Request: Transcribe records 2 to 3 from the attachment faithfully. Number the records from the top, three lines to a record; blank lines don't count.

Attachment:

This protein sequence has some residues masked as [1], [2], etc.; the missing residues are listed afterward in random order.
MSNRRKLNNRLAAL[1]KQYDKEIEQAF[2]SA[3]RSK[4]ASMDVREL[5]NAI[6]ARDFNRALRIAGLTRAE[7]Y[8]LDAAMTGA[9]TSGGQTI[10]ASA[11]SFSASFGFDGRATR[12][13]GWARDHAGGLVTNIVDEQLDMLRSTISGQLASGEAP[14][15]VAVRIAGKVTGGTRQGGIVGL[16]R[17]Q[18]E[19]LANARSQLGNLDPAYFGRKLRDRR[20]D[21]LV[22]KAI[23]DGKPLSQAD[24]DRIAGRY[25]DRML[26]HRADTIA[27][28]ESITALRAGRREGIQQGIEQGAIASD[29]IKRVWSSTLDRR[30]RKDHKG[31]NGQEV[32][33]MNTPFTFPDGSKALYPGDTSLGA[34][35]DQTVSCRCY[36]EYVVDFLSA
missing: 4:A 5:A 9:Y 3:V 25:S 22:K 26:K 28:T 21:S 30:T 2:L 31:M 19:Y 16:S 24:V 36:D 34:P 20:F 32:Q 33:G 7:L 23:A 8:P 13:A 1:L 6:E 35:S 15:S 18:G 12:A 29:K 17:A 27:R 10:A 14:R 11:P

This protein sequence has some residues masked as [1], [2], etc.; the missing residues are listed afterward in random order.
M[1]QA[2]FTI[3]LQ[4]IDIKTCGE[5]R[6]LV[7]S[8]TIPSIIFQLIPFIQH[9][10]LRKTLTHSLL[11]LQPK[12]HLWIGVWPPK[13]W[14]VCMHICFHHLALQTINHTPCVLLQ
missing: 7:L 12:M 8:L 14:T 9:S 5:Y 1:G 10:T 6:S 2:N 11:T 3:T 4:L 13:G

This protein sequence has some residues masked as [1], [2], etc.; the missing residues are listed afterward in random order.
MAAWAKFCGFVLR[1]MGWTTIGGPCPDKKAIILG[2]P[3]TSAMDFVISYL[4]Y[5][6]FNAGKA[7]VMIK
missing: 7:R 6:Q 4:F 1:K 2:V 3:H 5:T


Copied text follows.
This protein sequence has some residues masked as [1], [2], etc.; the missing residues are listed afterward in random order.
M[1]QA[2]FTI[3]LQ[4]IDIKTCGE[5]R[6]LV[7]S[8]TIPSIIFQLIPFIQH[9][10]LRKTLTHSLL[11]LQPK[12]HLWIGVWPPK[13]W[14]VCMHICFHHLALQTINHTPCVLLQ
missing: 7:L 12:M 8:L 14:T 9:S 5:Y 1:G 10:T 6:S 2:N 11:T 3:T 4:L 13:G

This protein sequence has some residues masked as [1], [2], etc.; the missing residues are listed afterward in random order.
MAAWAKFCGFVLR[1]MGWTTIGGPCPDKKAIILG[2]P[3]TSAMDFVISYL[4]Y[5][6]FNAGKA[7]VMIK
missing: 7:R 6:Q 4:F 1:K 2:V 3:H 5:T